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Fall is good time to plant native perennials

Fall is good time to plant native perennials


 Retailer shortages of the most popular native perennial plants were common this spring as there was an unprecedented run on supplies. But fall is another great opportunity to plant, says Austin Little, University of Illinois Extension horticulture educator.

Herbaceous natives like butterfly milkweed or echinacea from transplants can be planted in the spring. However, Little says planting in fall has a few more benefits, such as improved establishment and flowering in the following spring, better vigor, and greater weed suppression.

Native plants are a critical part of our ecosystems and contribute to beneficial insects, birds, wildlife and important microorganisms living in and on soils.

In the fall, soils hold onto heat longer even as above-ground temperatures are dropping, which is ideal for new root structures to grow. The root systems need time to establish new micro or feeder roots which helps the transplant to acclimate, then gradually go into dormancy as colder winter temperatures arrive. Fall transplants have better root structure and more time to acclimate to the local environment.

Herbaceous native perennials transplants or seeds can be ordered online or from a local nursery. Plugs are easier to plant and establish quicker. They need to be planted about six weeks before the first frost of fall.

In the Quad-Cities area, that is usually between Oct. 10-15.

“If direct seeding, wait until the first hard frost to apply the seed to a weed-free bed with open soil so the seedlings do not germinate prematurely,” Little says.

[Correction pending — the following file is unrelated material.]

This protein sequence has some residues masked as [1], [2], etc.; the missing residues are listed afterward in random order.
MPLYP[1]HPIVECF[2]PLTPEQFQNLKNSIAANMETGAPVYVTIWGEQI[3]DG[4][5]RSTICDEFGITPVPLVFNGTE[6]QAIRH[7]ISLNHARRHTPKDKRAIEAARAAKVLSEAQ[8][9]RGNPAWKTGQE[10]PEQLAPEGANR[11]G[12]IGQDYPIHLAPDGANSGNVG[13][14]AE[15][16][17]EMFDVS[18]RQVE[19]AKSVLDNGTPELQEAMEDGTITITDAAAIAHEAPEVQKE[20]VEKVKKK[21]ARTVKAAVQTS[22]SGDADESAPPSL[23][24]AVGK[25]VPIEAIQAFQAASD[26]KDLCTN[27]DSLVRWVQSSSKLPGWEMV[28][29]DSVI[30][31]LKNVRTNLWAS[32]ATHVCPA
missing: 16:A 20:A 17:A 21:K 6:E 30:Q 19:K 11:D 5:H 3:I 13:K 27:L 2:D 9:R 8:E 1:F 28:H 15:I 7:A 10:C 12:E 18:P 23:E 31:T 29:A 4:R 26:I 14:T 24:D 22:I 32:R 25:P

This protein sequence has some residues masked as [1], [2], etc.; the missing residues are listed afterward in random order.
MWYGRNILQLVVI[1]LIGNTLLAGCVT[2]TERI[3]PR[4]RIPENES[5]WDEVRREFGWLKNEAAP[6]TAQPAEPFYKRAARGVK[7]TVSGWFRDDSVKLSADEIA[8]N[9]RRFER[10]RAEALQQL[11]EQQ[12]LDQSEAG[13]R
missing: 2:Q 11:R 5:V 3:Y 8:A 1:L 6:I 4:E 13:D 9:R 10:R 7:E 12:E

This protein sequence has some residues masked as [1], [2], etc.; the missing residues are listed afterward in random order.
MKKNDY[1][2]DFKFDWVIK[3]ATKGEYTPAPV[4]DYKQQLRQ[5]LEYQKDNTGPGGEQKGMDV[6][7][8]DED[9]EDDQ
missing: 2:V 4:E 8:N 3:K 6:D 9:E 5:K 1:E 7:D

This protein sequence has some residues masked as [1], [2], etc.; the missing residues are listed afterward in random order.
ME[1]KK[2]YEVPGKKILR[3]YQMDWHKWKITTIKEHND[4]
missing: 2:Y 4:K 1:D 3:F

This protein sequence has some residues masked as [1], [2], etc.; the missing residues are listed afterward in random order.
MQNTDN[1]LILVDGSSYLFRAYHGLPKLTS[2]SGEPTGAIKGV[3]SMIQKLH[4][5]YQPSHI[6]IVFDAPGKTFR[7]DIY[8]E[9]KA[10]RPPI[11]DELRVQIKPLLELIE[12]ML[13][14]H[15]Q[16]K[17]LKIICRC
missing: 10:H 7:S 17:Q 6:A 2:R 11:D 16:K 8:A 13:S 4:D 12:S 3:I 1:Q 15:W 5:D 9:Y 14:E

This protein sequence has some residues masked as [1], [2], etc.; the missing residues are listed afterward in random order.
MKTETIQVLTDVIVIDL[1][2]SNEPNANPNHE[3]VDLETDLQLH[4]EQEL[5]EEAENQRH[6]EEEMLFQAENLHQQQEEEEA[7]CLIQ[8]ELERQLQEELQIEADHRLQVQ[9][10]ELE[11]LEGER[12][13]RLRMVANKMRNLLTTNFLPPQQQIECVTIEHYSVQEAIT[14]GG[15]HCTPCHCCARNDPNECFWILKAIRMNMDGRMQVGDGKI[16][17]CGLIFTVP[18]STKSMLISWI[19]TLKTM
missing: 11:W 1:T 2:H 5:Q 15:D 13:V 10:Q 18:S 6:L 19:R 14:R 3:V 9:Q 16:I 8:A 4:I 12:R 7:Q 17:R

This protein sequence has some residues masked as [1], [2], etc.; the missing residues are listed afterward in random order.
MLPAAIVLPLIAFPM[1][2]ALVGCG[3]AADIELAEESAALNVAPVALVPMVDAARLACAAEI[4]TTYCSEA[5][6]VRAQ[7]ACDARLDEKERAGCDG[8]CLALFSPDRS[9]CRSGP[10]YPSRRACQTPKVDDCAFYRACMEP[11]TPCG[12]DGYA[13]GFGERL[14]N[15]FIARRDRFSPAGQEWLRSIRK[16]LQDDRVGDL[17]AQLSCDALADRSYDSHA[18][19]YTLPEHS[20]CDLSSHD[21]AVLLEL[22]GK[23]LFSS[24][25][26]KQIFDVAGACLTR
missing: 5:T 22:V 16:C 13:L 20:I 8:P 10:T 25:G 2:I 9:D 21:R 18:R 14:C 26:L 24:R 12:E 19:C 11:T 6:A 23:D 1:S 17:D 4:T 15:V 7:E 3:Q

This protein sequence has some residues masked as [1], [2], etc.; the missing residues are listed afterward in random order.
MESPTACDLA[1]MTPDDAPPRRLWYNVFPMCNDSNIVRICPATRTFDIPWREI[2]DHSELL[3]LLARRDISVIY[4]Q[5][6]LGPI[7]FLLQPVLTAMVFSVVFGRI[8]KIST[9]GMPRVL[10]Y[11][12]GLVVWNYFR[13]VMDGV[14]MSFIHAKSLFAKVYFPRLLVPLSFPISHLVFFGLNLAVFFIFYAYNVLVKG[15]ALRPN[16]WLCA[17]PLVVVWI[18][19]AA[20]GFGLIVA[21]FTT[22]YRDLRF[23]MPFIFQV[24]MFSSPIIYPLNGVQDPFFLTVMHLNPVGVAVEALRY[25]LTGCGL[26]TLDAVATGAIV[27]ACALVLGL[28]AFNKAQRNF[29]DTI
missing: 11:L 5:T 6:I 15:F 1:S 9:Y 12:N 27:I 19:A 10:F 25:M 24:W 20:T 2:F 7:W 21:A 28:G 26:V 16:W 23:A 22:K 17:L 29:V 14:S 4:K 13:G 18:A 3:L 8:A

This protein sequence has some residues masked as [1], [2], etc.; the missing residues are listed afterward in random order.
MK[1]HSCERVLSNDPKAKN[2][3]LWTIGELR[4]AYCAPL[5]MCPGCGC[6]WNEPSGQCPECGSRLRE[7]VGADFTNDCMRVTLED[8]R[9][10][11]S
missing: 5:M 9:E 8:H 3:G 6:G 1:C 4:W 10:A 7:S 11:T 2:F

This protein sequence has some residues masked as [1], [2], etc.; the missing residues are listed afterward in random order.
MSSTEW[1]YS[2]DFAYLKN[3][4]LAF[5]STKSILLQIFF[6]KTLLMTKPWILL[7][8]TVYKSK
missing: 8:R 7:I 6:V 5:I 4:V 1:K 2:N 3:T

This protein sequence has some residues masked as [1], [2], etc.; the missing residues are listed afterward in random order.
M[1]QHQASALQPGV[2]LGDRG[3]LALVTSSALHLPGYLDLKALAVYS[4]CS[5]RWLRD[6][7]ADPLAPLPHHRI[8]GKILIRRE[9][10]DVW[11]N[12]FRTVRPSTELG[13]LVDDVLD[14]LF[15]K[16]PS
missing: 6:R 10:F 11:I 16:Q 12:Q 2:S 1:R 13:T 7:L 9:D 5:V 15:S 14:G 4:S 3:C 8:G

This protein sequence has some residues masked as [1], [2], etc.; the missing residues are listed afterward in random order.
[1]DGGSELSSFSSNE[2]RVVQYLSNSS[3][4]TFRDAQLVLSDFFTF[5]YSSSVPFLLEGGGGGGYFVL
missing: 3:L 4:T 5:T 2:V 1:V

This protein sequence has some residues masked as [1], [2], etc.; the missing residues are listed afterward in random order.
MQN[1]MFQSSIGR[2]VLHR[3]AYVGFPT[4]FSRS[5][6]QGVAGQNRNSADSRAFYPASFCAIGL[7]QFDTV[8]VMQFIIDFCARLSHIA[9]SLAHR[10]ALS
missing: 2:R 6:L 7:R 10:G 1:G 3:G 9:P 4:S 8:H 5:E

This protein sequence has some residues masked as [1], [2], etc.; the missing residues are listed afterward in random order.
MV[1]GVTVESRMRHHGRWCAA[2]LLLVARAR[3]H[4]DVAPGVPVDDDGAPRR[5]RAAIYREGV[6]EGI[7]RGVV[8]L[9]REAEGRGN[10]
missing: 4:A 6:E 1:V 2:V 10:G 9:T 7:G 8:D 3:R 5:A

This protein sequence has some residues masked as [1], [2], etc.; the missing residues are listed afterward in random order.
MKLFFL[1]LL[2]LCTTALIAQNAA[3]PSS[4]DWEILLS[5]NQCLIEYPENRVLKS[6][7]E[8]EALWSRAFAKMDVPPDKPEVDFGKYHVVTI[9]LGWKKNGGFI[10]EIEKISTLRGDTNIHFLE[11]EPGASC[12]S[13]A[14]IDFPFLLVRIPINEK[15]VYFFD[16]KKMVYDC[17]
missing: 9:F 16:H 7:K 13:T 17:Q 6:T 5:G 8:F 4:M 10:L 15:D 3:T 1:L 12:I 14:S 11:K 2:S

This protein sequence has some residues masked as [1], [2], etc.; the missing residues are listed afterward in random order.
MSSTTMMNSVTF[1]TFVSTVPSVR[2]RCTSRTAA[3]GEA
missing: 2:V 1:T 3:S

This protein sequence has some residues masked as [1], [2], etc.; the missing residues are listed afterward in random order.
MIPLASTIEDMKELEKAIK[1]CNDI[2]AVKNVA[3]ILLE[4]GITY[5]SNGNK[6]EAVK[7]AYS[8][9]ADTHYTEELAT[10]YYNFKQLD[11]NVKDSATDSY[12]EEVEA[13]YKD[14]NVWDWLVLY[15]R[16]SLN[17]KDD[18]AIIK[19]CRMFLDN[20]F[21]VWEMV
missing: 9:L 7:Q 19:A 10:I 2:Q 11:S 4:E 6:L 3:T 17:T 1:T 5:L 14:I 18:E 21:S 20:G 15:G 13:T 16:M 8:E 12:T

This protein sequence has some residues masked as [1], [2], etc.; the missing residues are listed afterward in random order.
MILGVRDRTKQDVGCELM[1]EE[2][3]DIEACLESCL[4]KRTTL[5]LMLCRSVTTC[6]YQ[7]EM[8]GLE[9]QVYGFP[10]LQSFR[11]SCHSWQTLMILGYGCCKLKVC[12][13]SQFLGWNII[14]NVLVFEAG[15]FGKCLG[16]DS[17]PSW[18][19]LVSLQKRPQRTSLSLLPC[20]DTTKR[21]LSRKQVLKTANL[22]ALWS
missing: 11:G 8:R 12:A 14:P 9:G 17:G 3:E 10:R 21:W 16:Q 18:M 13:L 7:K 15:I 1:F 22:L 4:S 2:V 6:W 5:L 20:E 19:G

“Most native herbaceous perennials have very small seeds and need only a thin layer of soil and mulch to undergo the chilling process known as stratification.”

Water. Transplants need to be thoroughly watered when they are installed. (This is especially true this year as the Quad-City area is in near drought condition.) To encourage deeper root growth, it’s better to water less often but more deeply, once or twice a week for about 30 minutes depending on rain and temperature. When it’s getting close to the average first frost date, Little says it’s a good idea to back off on the water.

“Even if it warms up a bit in late fall, it’s best to hold off on watering to avoid interrupting the hardening off process,” he says.

Fertilizer not needed. Fertilizing in the fall is not recommended. Many native herbaceous plants are adapted to lean and low fertility soils. Adding nitrogen and other nutrients in the fall may cause the transplant to put energy into new vegetative growth that will be damaged by winter conditions and suppress the establishment of roots. Hold off on fertilizing until early spring, Little recommends

Mulch. Do add a 2- to 3-inch layer of mulch or compost around the base of plants, making sure to leave some open space around the stems to avoid harboring unwanted pests and moisture build-up. Fall plants don’t need to be mulched immediately after planting and can benefit from the sun warming the soil.

Mulching can wait until night-time temperatures are in the 32°F range. By adding mulch, such as straw or finely shredded hardwood wood, and making sure plants are well anchored in the soil, frost heaving can be avoided.

Compost. Adding fall compost around any new plants is also recommended. By spring, most of the compost will be broken down and ready to be taken up by plants with root structures that have a head start on spring transplants.


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